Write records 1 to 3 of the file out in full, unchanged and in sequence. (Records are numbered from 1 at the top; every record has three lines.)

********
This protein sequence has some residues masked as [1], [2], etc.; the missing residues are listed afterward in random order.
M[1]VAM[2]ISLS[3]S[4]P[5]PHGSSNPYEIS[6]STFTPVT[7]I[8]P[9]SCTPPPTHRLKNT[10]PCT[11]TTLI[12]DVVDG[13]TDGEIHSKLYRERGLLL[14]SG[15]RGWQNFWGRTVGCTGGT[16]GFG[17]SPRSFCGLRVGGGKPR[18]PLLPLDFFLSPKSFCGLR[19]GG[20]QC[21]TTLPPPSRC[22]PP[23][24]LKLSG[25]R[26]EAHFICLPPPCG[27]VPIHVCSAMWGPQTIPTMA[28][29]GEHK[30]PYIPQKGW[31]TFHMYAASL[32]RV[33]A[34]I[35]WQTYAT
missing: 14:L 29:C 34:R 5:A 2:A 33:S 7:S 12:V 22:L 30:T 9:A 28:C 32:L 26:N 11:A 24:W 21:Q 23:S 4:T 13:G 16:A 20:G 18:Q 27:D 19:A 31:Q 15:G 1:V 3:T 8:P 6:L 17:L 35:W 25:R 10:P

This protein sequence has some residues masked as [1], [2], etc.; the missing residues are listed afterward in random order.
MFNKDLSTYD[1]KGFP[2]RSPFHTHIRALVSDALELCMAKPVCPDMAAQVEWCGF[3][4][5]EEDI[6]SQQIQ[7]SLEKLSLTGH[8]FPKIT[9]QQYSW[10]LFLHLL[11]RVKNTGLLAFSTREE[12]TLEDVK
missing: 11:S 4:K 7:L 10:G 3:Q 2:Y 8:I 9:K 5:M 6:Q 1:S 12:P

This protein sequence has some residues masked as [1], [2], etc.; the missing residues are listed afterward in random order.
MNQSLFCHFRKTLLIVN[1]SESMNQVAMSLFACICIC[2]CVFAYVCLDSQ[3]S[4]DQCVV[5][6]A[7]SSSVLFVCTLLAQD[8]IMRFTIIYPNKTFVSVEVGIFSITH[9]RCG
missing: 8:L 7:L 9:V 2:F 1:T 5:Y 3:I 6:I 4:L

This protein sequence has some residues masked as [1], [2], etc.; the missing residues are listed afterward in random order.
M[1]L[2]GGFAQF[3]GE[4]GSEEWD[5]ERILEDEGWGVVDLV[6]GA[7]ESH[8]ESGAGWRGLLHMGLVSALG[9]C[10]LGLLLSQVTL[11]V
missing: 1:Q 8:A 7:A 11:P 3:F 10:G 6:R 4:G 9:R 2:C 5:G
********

This protein sequence has some residues masked as [1], [2], etc.; the missing residues are listed afterward in random order.
M[1]VAM[2]ISLS[3]S[4]P[5]PHGSSNPYEIS[6]STFTPVT[7]I[8]P[9]SCTPPPTHRLKNT[10]PCT[11]TTLI[12]DVVDG[13]TDGEIHSKLYRERGLLL[14]SG[15]RGWQNFWGRTVGCTGGT[16]GFG[17]SPRSFCGLRVGGGKPR[18]PLLPLDFFLSPKSFCGLR[19]GG[20]QC[21]TTLPPPSRC[22]PP[23][24]LKLSG[25]R[26]EAHFICLPPPCG[27]VPIHVCSAMWGPQTIPTMA[28][29]GEHK[30]PYIPQKGW[31]TFHMYAASL[32]RV[33]A[34]I[35]WQTYAT
missing: 14:L 29:C 34:R 5:A 2:A 33:S 7:S 12:V 22:L 30:T 9:A 28:C 32:L 26:N 11:A 24:W 21:Q 23:S 4:T 13:G 16:A 20:G 18:Q 27:D 19:A 31:Q 15:G 1:V 3:T 8:P 6:L 17:L 35:W 25:R 10:P

This protein sequence has some residues masked as [1], [2], etc.; the missing residues are listed afterward in random order.
MFNKDLSTYD[1]KGFP[2]RSPFHTHIRALVSDALELCMAKPVCPDMAAQVEWCGF[3][4][5]EEDI[6]SQQIQ[7]SLEKLSLTGH[8]FPKIT[9]QQYSW[10]LFLHLL[11]RVKNTGLLAFSTREE[12]TLEDVK
missing: 11:S 4:K 7:L 10:G 3:Q 2:Y 8:I 9:K 5:M 6:Q 1:S 12:P

This protein sequence has some residues masked as [1], [2], etc.; the missing residues are listed afterward in random order.
MNQSLFCHFRKTLLIVN[1]SESMNQVAMSLFACICIC[2]CVFAYVCLDSQ[3]S[4]DQCVV[5][6]A[7]SSSVLFVCTLLAQD[8]IMRFTIIYPNKTFVSVEVGIFSITH[9]RCG
missing: 8:L 7:L 9:V 2:F 1:T 5:Y 3:I 6:I 4:L